Buy, buy, love
Whatever your taste, these upcoming selling shows will have something to tempt you
WITH the exception of the new TEFAF Spring fair in New York and the London Original Print Fair, both of which I shall look at next week, the art-market calendar seems a little less crowded at the moment than is often the case, which allows me to flag up one or two particularly interesting selling shows.
Already open and running to May 6 at Erskine, Hall & Coe in Royal Arcade, Old Bond Street, W1 (www.erskinehallcoe.com), is an exhibition of works in ceramic, bronze, paper, glass and perspex by 12 Modern and contemporary artists: Gordon Baldwin, Anthony Benjamin, Joanna Constantinidis, Hans Coper, Bernard Dejonghe, Ruth Duckworth, Gwyn Hanssen Pigott, Ewen Henderson, Jennifer Lee, Machiko Ogawa, Lucie Rie (Fig 4) and James Tower.
It includes two unusual, early figurative works by Gordon Baldwin, one ceramic and one bronze (Fig 1), both made in about 1960. Other highlights include a perspex and chrome-plated steel sculpture by Anthony Benjamin, dating from 1970 and complementing his works on paper.
A ceramic monumental form by Hans Coper accompanies bowls and vases by Lucie Rie and an exquisite wall panel by Ruth Duckworth, which has come directly from her estate, is on display. An early vessel by Jennifer Lee accompanies her most recent flat wall work and there is a massive bronze sculpture by James Tower.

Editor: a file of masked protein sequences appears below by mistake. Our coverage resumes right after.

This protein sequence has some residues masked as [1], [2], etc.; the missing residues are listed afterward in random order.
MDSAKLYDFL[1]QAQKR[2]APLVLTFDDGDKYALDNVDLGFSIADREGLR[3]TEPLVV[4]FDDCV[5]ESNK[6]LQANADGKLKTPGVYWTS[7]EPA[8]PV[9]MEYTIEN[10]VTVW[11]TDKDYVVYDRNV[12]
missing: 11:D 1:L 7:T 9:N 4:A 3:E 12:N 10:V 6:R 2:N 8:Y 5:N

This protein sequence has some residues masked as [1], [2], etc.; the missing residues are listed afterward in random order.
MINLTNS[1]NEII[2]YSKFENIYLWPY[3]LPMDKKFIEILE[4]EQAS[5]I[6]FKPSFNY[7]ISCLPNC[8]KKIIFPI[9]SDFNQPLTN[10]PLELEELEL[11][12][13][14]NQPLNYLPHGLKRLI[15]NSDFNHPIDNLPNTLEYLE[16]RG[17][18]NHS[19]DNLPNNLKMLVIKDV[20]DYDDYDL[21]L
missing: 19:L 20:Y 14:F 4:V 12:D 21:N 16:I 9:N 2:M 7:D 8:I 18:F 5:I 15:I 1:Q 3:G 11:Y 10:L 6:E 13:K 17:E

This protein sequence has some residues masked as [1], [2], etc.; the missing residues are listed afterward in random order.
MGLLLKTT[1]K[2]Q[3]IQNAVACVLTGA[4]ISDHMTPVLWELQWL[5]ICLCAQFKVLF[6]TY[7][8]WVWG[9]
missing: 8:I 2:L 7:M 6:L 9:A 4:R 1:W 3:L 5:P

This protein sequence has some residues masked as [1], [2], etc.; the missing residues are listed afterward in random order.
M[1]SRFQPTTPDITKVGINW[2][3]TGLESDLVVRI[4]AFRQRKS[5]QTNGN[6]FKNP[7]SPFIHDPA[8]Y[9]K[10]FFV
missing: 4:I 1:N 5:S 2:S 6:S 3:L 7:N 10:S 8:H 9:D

Two years ago, the private dealer Oliver Hoare offered a wonderful show ‘Every Object Tells a Story’ (COUNTRY LIFE, June 10, 2015), which attracted more than 10,000 visitors to an impressive house in Fitzroy Square. From May 4 to July 5, he will be at 5, Cromwell Place, London, SW7, with about 400 strange, wonderful and beautiful objects and more stories to go with them. They span five millennia and represent countless civilisations, each selected on the basis of their back stories and historical interest.
There will be a 13th-century silver drinking vessel (Fig 5) bearing the seal of Möngke Khan, grandson of Genghis Khan, who ruled the Mongol Empire at its peak; a silver skull pomander believed to have been owned by
James II (Fig 2); a rare group of votive figures from ancient Bactria; a 2,000-year-old Mexican stargazer; and sections dedicated to magic, myths, meteorites, sex and unicorns.
This time, the space is the studio of Sir John Lavery RA from 1899 until his death in 1941, during which time celebrated sitters included George V, Winston Churchill and Oscar Wilde.
Sam Fogg of 15D, Clifford Street, London, W1 (www.samfogg.com), may be a ‘leading dealer in the highly specialised field of medieval art’, as his publicity puts it, but he has an enviable ability to change emphasis within it, finding new aspects and ensuring that his exhibitions never seem repetitive. His major new show, ‘Maiolica before Raphael’ (May 8 to June 16), is the first of its kind anywhere for a century, bringing together an important group of late-medieval and early-renaissance Italian ceramics made between about 1275 and 1500 (Fig